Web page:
Putting pressure on Trump, House passes bill barring government from doing business with ZTE

Putting pressure on Trump, House passes bill barring government from doing business with ZTE
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The House on Thursday voted to cut off Chinese telecommunications company ZTE from U.S. business dealings, putting pressure on the firm and President TrumpDonald John TrumpFamily immigration detention centers could be at capacity within days: report Trump likely to meet with Putin in July: report DOJ requests military lawyers to help prosecute immigration crimes: report MORE.

The measure came as an amendment to the 2019 National Defense Authorization Act (NDAA), which passed on a 351-66 vote, according to Bloomberg, would bar the federal government from using ZTE-made technology and would prevent the Defense Department from renewing contracts with vendors who do business with the company.

The move follows just days after a Senate panel overwhelmingly approved an amendment to block the president on ZTE. The Senate Banking Committee rebuked Trump's efforts to ease sanctions in an overwhelming and bipartisan 23-2 vote. 

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“If the president and his team won’t follow through on tough sanctions against ZTE, it’s up to Congress to ensure that it happens," Senate Minority Leader Charles Schumer (D-N.Y.) said in a statement.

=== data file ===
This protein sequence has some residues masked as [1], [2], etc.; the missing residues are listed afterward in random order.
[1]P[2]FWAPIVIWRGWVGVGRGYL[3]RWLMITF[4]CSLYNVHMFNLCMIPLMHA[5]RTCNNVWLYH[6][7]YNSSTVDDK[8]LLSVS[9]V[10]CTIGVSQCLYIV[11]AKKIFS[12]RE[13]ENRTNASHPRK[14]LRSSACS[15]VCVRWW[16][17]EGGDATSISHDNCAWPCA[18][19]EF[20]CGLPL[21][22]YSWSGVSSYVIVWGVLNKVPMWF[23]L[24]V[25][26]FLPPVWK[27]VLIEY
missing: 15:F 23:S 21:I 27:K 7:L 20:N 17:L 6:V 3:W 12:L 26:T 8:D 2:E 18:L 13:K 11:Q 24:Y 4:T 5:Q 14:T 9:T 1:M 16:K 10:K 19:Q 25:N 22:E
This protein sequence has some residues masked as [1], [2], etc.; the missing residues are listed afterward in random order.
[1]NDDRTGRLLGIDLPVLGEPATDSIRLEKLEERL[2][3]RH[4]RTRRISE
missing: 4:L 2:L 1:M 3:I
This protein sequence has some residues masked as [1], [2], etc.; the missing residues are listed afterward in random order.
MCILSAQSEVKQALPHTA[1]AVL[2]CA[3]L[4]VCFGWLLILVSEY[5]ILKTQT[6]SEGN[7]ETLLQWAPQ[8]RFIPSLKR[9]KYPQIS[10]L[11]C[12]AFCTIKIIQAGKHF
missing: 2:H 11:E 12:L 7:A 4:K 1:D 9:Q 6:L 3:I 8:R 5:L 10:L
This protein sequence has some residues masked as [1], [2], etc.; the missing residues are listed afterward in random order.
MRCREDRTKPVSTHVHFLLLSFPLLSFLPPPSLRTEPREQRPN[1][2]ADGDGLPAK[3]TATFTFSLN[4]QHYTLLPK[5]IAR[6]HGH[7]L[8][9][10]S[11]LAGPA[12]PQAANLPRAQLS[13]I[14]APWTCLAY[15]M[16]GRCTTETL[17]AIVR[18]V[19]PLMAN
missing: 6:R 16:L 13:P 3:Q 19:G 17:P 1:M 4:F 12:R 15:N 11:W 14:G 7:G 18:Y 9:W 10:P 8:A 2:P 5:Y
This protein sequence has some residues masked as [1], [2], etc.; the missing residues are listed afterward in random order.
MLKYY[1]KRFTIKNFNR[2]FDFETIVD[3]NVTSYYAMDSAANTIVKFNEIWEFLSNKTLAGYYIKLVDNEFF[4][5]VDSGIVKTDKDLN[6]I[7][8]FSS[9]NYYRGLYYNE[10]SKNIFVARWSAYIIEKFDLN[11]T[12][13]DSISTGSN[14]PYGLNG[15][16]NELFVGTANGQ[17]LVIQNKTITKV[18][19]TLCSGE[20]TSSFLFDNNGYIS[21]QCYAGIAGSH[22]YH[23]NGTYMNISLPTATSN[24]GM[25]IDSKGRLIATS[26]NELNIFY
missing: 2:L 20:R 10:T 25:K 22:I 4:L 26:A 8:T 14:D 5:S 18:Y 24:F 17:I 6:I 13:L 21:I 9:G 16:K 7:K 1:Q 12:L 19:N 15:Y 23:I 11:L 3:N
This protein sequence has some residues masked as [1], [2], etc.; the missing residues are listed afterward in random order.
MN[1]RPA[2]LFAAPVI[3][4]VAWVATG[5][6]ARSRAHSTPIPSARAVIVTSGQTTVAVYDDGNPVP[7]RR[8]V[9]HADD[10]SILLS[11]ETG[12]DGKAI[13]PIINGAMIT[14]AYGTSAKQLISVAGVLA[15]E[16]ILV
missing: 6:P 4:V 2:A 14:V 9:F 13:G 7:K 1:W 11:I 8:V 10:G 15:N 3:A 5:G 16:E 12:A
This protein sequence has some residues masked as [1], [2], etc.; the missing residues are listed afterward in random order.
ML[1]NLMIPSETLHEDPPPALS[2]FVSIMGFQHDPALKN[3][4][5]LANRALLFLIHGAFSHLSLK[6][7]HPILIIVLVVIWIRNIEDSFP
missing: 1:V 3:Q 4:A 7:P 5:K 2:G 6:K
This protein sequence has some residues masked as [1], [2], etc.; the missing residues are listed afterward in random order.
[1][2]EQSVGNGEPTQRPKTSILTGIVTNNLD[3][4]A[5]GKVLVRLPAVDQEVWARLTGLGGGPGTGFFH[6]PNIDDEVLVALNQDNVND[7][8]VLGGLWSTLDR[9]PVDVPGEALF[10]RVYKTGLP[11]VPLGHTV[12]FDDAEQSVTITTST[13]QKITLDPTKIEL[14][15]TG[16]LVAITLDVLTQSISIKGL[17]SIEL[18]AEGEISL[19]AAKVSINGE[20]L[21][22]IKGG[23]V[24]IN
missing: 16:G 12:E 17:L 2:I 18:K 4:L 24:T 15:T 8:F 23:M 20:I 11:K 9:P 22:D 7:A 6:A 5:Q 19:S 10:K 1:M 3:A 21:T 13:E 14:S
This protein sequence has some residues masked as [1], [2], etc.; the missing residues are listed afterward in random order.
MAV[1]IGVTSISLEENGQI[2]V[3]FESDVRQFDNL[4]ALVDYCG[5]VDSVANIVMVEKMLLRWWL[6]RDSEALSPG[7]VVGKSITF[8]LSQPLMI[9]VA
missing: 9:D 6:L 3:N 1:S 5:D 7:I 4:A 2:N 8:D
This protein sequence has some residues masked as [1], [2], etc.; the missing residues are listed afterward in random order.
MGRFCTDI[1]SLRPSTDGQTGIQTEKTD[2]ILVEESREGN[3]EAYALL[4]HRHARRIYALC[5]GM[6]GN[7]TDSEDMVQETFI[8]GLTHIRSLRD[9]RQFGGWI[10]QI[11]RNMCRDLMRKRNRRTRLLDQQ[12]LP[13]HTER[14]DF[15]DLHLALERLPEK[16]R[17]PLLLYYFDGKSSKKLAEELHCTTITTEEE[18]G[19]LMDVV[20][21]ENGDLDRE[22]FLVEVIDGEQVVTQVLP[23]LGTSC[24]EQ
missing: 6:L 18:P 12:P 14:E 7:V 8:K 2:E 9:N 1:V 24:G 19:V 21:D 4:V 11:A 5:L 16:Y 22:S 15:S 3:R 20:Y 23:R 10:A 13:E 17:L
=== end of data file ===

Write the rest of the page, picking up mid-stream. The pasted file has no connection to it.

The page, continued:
"Both parties have come together today to strongly rebuke ZTE and the administration’s soft approach. This critical legislation along with the [Committee on Foreign Investment in the United States] reforms that it was added to are huge steps forward in our fight against the Chinese, and we should pass this legislation on the floor immediately,” he said.

The tension between Trump and Congress comes weeks after the president declared his support for ZTE, saying that he supported easing restrictions on the firm as he seeks to hammer out a trade deal.

Earlier this month, Trump tweeted that he was "working together" with China's Xi Jinping to find a way for ZTE to get "back into business, fast."

"President Xi of China, and I, are working together to give massive Chinese phone company, ZTE, a way to get back into business, fast. Too many jobs in China lost. Commerce Department has been instructed to get it done!" he tweeted.

After facing harsh criticism for his comments, the president doubled down on his remarks in support of the Chinese firm, which he said is part of his administration's larger efforts to secure a trade deal with China's government.

"ZTE, the large Chinese phone company, buys a big percentage of individual parts from U.S. companies. This is also reflective of the larger trade deal we are negotiating with China and my personal relationship with President Xi," Trump tweeted a day later.

Republicans and Democrats rallied against the president over his remarks in support of ZTE, pointing out national security concerns with the company, which is known to work closely with the Chinese government.

ZTE and Huawei, another Chinese firm, have faced intense scrutiny since a 2012 report from Congress warned that the companies' technology could be used by the Chinese government to conduct surveillance on the U.S.

“Problem with ZTE isn’t jobs & trade, it’s national security & espionage,” Sen. Marco RubioMarco Antonio RubioSenate moving ahead with border bill, despite Trump Hillicon Valley: New FTC chief eyes shake up of tech regulation | Lawmakers target Google, Huawei partnership | Microsoft employees voice anger over ICE contract Lawmakers urge Google to drop partnership with Chinese phone maker Huawei MORE (R-Fla.) tweeted earlier this month. “We are crazy to allow them to operate in U.S. without tighter restrictions.”

The Commerce Department barred U.S. businesses from selling to ZTE last month after it discovered that the company had lied to investigators probing its business dealings with Iran and North Korea.